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Prof. Dr. Christoph Witzenrath

Research Field of Prof. Dr. Christoph Witzenrath:

Most dependent people in early modern Eurasia enjoyed a varying scope of action that they could often increase over time. This reseadrch field adopts a broad comparative approach, covering Eurasia (put briefly, from the Arctic and Pacific to the Stanovoi, Altai and Black Sea; and beyond, to connected areas in the Middle East, India and China). It compares forms and scopes of asymmetrical dependency, as well as the interrelation of social, political, religious and economic impact in both a diachronic and regional perspective, including transregional relations.

Central Aims

Research in this field starts from the hypothesis that the unique impact of steppe practices shaped forms of asymmetrical dependency and slavery in connected regions of Eurasia.

(1) Eurasia: This topic studies discrete states and practices of dependency from slave raids waged in the early modern period mostly by steppe dwellers to forms of dependency following manumission (such as patronage). A comparative reading of sources (local Ottoman, Russian or Persian archival materials) helps trace individuals and their "dependency careers" between imperial and religiously defined centers competing for their loyalty.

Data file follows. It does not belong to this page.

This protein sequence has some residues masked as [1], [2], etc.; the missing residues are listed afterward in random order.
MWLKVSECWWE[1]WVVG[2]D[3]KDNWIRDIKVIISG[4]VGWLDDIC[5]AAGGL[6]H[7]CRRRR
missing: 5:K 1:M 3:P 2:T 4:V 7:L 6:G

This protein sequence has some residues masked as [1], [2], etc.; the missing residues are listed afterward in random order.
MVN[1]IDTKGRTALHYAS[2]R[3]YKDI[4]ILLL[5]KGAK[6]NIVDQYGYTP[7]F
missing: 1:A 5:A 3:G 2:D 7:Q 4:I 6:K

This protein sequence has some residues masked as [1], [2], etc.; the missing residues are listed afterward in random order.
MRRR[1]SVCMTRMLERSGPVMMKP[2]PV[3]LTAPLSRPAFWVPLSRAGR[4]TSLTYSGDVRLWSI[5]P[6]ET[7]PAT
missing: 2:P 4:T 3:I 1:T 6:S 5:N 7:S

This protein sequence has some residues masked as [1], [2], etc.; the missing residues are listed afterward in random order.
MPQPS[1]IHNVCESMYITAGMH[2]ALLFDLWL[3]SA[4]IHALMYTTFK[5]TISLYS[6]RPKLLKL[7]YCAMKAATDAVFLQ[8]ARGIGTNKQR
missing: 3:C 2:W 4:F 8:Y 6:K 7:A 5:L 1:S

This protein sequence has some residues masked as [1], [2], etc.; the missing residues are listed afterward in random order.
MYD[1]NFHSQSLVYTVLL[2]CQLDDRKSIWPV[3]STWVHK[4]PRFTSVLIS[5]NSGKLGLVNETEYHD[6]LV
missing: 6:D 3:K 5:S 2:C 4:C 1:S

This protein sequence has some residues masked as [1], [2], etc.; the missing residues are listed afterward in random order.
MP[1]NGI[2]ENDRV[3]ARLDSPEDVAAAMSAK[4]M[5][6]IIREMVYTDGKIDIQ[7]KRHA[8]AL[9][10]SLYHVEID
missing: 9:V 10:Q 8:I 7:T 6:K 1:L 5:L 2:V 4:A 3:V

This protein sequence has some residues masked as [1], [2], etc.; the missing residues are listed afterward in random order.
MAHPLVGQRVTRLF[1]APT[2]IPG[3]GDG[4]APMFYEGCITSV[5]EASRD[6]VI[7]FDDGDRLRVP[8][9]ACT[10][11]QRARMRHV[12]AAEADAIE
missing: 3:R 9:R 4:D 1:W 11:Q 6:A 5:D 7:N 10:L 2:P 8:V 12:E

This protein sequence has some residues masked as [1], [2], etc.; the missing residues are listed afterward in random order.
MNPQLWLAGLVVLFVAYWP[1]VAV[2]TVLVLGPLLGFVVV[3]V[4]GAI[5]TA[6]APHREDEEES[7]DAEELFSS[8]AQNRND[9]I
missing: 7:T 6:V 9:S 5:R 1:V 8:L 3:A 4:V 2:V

(2) Collective dependency: This topic assesses the relations of defense as continued nomadic practices, social and spatial mobility ‘inside’ fortified spaces and dependency. Local studies on serfs and mutual agency are feasible in diverse geographic spaces and trends, such as under-researched monastic enterprises, selling Caucasus serfs, Petrine forced labor projects and serf scope during the 18th-century "agricultural revolution".

(3) Tales of manumission: This topic examines the integration of dependency and manumission into imperial narratives and administrative languages (such as in the Russian Empire), which (de-)legitimized asymmetrical dependency, as well as into religious texts, chronicles, literature, and life writing by manumitted slaves.

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